Thursday, April 12, 2012

The Biggest Mistake Experts Make With E-Learning Programs

Clients often say something like this to me:

“I want to replace my training programs with on-line courses.”
There’s also an implied bit after this sentence:
“… and sell them to a billion people on the Internet.”

If you’ve ever said that – or thought it – think again. There's a better way to create profitable, effective on-line learning programs.

Specifically, I’d like to change three things in that statement I quoted above. Here's the original:

and here's the new version:

In case you missed it, here are the three differences:

  1. Change “replace” to “enhance”.
  2. Change “on-line courses” to “on-line learning”.
  3. Change “a billion people on the Internet” to “my current clients”.

Here’s why ...

1. Enhance, don’t replace

Completely replacing your existing face-to-face programs with on-line programs is a big step, and it’s difficult.

You’re already an experienced presenter, you have tried-and-true programs, your clients and audiences love you, you’ve got comfortable (even if not entirely happy) with the logistics of running an event, and you’re getting well-paid for these programs.

Now I’m not saying you never need to throw out the old in order to usher in the new. After all, the railway companies of the early twentieth-century made that mistake – they could have been the airlines of the twenty-first.

But that’s my point: You don’t need to throw it out. Simply enhance your face-to-face programs with electronic components.

Over time you’ll keep adding more bits and pieces, and perhaps even some day decide you don’t need the face-to-face components at all. Or not – you might be completely happy with a blended solution forever.

Enhancing your existing programs means there's a smaller learning curve, it's a smaller sale for your clients to buy into and you increase your current fees.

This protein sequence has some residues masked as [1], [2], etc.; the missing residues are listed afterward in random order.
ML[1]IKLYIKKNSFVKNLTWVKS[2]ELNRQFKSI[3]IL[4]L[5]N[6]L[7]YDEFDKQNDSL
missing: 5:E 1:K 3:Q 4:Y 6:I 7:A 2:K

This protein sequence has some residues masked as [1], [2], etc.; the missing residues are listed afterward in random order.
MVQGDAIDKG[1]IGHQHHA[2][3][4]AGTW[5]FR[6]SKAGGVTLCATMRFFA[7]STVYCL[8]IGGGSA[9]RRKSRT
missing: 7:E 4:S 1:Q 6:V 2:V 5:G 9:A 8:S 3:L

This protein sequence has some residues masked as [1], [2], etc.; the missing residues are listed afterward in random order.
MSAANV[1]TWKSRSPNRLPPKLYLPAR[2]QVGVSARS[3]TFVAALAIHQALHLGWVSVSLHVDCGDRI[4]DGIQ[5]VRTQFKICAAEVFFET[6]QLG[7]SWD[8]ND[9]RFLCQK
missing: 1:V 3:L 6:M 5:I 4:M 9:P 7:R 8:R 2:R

2. On-line learning, not on-line courses

In the early days of e-learning – about, oh, 2005 – it became more common for speakers and trainers to offer “on-line courses” to supplement their face-to-face programs.

In brief, an “on-line course” was a series of e-mail messages sent to program attendees after their program, to help reinforce the ideas they learned in the program. Of course, the messages had to be sent automatically, because different people would be receiving them at different times.

That was then, this is now!

In the days before Facebook, Ning, Web 2.0, blogs and Twitter, this was very effective. But now, audiences and clients expect more than a series of e-mail messages. You can include videos, audio, iPhone apps, a password-protected membership site, self-assessment surveys, progress reports to managers, and much more. That's why we call this "e-learning" now, and that encompasses much more than just an e-mail course.

3. Sell to clients, not the unwashed masses

It’s hard work selling anything on the Internet, as you would know if you’ve tried it. So the advice I give 99% of the time is to market to your existing clients and customers, rather than to strangers on the Internet (The other 1% of the time is the rare client who does understand what’s really involved in Internet marketing, and is willing to make the investment to make it work).

Most business owners want to target strangers, because they are the largest group. However, they are also by far the most difficult to reach, attract and convert into paying customers.

That’s why I recommend you start your e-learning journey by building programs for your existing clients. This applies to all your products and services, but especially for on-line learning, which many people aren’t familiar with.

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